There was little difference between our Late Iron Age Norway and the reference North Atlantic populations, and no clear variation patterns were detected. Despite this, some of our analyses, such as the haplotype-sharing permutation test and to some extent the pairwise FST values, indicated close affinities between ancient Norwegians and Icelanders, supporting the view of their common origin. Both the ancient Norwegians and Icelanders also appear less likely to share a common origin with present-day Norwegians, than with the English, Scots, Germans and French. This is possibly a consequence of the demographic changes which occurred in Norway during the last millennium, including the population collapse during the Black Death.
By contrast, both the ancient Norwegians and ancient Icelanders shared most maternal lineages with living people in Norway, Orkney and Shetland (figure 2), in agreement with historical and archaeological information on these populations. The observed discrepancies between the two estimates probably reflect the effects of genetic drift and lineage differentiation in the comparative small populations of Norway and Iceland in the intervening 1000 years [8,16,40], whereas the populations of England, Scotland, Germany and France had much larger populations during the Middle Ages (more than 500 000 in AD 1000 and one million in AD 1500) , and were better reservoirs of ancient lineages. The similarity of both ancient Norwegians and Icelanders to the present-day Scots may be explained by the three centuries of Viking influence in Scotland, starting with raids in the late-eighth century, and followed by colonization, cultural assimilation and incorporation of Norse mtDNA lineages into the gene pool of the British Isles . Our findings suggest that while the haplotype-sharing estimate may pick up signals of human dispersals in the North Atlantic region (e.g. the close relationships between ancient Norwegians and Icelanders, modern Shetlanders, Orkney Islanders, English, French and Norwegians), the haplotype-sharing permutation test is better suited to understand post-colonization population changes, and highlights the affinities between ancient Norwegians and Icelanders to the present-day populations of England, France and Germany .
Mutual affinities were illustrated by the NMDS plot of pairwise FST values, which shows that the ancient Norwegians are close to the modern Norwegians, Swedes, English, French, Scots and Germans as well as the ancient Icelanders (figure 3). However, it should be noted that the p-values for these FST estimates were rarely significant (electronic supplementary material, table S5). Previous studies have demonstrated close affinities between Norwegian and German mtDNAs [7,52], but we are the first, to the best of our knowledge, to show a close relationship between ancient Norwegian and ancient Icelandic mtDNAs. Our exact haplotype-sharing analyses revealed signals of Norse female ancestry in Iceland, whereas the haplotype-sharing permutation test indicated a high probability that the two groups shared a source population (table 2). To identify other contributions of female lineages to the ancient Icelandic gene pool, the ancient Norway haplotype-sharing values were subtracted from those of ancient Iceland (figure 2d). This revealed Orkney and the Western Isles as important outliers, with more haplotypes shared with the ancient Icelanders than expected from their sharing with ancient Norwegians, unsurprisingly perhaps, as both locations have a history of Norwegian Viking colonization and settlement.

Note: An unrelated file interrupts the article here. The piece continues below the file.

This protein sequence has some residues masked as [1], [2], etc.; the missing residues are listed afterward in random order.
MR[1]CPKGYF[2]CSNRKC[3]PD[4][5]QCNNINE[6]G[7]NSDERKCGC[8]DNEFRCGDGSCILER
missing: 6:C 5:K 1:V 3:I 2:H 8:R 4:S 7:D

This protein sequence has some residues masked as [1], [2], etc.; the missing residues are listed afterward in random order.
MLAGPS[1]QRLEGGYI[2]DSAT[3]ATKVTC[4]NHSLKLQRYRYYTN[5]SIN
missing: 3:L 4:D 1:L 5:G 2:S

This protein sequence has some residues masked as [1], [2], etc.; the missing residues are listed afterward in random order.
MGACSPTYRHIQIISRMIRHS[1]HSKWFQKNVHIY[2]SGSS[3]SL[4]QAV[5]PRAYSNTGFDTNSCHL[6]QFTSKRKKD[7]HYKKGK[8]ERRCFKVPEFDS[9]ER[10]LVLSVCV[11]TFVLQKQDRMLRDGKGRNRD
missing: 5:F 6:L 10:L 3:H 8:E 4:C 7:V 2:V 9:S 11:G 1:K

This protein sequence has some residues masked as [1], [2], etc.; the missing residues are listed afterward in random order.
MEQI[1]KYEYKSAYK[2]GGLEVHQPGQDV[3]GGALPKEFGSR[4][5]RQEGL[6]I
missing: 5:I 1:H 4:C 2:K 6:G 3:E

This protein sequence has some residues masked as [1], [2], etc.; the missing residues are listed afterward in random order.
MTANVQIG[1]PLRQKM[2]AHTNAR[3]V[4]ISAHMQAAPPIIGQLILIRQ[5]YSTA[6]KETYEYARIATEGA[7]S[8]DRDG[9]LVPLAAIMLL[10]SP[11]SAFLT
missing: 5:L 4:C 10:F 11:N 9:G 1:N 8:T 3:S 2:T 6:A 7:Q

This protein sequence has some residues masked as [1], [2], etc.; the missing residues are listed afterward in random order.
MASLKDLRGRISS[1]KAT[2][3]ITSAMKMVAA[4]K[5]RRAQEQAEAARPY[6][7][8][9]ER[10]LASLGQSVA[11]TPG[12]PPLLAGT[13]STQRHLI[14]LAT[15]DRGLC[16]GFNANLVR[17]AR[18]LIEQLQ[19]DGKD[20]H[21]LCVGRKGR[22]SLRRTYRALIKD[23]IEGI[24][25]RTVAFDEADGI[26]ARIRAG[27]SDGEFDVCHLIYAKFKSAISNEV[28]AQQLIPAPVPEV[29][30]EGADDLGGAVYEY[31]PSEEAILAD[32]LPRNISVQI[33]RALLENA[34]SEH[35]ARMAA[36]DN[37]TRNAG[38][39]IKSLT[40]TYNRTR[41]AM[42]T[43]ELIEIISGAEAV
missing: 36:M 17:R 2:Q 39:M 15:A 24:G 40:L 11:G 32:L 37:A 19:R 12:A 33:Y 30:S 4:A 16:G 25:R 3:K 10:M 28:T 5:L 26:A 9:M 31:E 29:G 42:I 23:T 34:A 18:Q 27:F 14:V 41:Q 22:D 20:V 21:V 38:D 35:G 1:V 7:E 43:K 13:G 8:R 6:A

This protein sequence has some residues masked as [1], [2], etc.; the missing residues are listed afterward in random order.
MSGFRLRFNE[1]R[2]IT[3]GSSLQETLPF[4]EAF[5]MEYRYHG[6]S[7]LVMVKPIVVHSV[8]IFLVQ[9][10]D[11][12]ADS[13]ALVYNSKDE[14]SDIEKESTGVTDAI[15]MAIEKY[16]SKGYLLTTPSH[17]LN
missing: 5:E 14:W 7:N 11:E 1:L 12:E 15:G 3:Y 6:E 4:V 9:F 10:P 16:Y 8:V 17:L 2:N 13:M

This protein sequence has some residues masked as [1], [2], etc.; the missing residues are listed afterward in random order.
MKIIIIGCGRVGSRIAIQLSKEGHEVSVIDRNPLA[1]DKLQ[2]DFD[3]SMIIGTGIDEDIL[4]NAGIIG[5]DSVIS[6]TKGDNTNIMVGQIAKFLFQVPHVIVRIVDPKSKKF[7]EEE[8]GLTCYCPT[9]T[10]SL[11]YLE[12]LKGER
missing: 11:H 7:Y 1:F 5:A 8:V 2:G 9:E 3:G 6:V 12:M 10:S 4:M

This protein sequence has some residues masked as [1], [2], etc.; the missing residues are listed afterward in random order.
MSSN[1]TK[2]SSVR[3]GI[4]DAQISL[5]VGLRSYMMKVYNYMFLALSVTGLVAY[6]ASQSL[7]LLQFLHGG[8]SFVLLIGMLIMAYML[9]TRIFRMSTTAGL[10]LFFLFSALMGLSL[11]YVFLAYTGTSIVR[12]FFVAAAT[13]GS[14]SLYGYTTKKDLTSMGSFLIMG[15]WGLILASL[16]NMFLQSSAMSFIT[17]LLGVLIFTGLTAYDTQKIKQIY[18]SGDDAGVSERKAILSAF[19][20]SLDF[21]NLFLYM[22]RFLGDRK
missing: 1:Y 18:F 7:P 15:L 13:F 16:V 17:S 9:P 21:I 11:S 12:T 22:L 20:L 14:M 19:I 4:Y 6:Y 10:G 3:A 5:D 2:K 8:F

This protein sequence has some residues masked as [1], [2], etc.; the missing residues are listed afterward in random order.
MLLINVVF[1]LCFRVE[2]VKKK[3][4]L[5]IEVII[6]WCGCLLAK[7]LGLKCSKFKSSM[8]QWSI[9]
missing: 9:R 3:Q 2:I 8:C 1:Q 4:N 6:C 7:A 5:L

Iceland was settled mainly from Norway and the British Isles after AD 870. While a large proportion of the settlers from Britain and Ireland were Gaelic, others were probably Scandinavians raised in Viking colonies . Close affinities between ancient Norwegians and living Britons suggest that a proportion of present-day British mtDNA lineages are of Norse origin. Close affinities between ancient Icelanders and the inhabitants of Orkney and the Western Isles could potentially reflect genetic influences from Norse colonists (figure 2). A recent reanalysis of historical data suggested that Norse males often married in Scandinavia . Our findings suggest Norse women may have been involved in the colonization of new territories during the Early Middle Ages, and made contributions to the genetic makeup of the populations of the North Atlantic region.
Comparisons between the ancient and present-day Norwegians revealed several genetic differences, such as changes in haplogroup frequencies (Hg: H*, I*, K*, T*, V* and U*), in agreement with previously published findings in other parts of Scandinavia. Although the sample size was smaller than several modern datasets, and the skeletal material was undoubtedly subjected to unequal taphonomic processes, the dataset is large enough to broadly reflect the situation in Late Iron Age Norway. A comparison of ancient and modern Norwegian datasets using a two-tailed t-test with unequal variance showed no statistically significant difference (p = 0.99) in the overall frequency distribution of haplogroups. Nevertheless, the change in the frequency of haplogroups I* and K* is noteworthy. Previous analyses of ancient Scandinavians suggested the Hg I* was an ‘ancient Scandinavian’ haplogroup . In our Iron Age Norwegians, this haplogroup has a frequency of almost 5%, lower than that observed in ancient Denmark (13%) , but higher than the frequency of less than 2% for Hg I* in people today. The change in frequency of Hg K* was even more marked in our dataset: we saw a reduction from 9.3% in ancient to 5.5% in modern Norwegians, compared with 4.7% in ancient Denmark [55–58]. Hg K* may be an ancient Scandinavian signature because its frequency in ancient Icelanders was 13%. Hg K* is thought to have arrived in Europe with Neolithic farmers and has been detected in Europe since at least 5500 BC , but it exhibits significant frequency variation throughout Europe  and may be difficult to explain in an historical context.